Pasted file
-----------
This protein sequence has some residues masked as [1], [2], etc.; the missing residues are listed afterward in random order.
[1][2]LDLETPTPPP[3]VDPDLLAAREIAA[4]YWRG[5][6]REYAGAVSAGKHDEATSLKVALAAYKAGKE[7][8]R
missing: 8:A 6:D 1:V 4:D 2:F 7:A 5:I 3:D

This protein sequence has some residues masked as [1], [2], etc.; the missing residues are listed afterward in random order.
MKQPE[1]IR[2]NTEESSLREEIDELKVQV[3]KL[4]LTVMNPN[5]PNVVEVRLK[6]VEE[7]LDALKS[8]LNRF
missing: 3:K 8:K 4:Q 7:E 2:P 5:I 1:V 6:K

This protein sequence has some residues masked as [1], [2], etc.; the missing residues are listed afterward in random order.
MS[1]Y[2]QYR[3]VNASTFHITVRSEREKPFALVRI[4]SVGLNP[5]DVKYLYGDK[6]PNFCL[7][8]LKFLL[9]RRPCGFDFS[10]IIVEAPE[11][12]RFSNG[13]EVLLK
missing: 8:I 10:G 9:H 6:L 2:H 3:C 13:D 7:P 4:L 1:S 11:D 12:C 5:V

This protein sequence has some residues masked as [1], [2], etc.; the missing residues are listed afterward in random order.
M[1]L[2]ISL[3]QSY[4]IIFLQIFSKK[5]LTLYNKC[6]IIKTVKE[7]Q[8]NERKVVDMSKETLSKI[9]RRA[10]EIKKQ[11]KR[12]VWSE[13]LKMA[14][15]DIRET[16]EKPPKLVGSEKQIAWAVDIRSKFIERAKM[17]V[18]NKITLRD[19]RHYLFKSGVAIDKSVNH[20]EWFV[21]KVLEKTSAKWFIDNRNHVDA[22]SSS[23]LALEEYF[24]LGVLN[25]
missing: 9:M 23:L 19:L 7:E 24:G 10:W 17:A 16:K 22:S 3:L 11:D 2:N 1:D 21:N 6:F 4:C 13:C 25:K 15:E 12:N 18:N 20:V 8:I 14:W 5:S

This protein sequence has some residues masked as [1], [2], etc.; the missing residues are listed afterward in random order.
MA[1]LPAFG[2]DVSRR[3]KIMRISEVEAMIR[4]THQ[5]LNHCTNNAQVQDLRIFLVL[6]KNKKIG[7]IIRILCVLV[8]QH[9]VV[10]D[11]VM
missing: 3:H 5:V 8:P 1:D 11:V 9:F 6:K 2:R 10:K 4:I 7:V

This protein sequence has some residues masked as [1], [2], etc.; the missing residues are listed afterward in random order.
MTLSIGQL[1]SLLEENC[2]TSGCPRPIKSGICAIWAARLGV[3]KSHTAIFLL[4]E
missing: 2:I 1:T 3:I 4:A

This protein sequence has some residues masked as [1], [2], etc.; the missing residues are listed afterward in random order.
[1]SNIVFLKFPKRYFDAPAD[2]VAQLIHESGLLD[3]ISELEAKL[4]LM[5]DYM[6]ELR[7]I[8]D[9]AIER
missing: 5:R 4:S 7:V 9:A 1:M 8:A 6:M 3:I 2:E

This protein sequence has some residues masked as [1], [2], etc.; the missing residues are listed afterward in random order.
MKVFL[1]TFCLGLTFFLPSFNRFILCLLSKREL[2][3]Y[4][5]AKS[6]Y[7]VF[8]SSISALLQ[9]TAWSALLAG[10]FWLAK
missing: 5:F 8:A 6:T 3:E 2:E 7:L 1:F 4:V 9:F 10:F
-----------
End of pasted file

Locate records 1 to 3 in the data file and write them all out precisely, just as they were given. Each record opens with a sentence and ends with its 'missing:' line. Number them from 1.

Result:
This protein sequence has some residues masked as [1], [2], etc.; the missing residues are listed afterward in random order.
[1][2]LDLETPTPPP[3]VDPDLLAAREIAA[4]YWRG[5][6]REYAGAVSAGKHDEATSLKVALAAYKAGKE[7][8]R
missing: 8:A 6:D 1:V 4:D 2:F 7:A 5:I 3:D

This protein sequence has some residues masked as [1], [2], etc.; the missing residues are listed afterward in random order.
MKQPE[1]IR[2]NTEESSLREEIDELKVQV[3]KL[4]LTVMNPN[5]PNVVEVRLK[6]VEE[7]LDALKS[8]LNRF
missing: 3:K 8:K 4:Q 7:E 2:P 5:I 1:V 6:K

This protein sequence has some residues masked as [1], [2], etc.; the missing residues are listed afterward in random order.
MS[1]Y[2]QYR[3]VNASTFHITVRSEREKPFALVRI[4]SVGLNP[5]DVKYLYGDK[6]PNFCL[7][8]LKFLL[9]RRPCGFDFS[10]IIVEAPE[11][12]RFSNG[13]EVLLK
missing: 8:I 10:G 9:H 6:L 2:H 3:C 13:D 7:P 4:L 1:S 11:D 12:C 5:V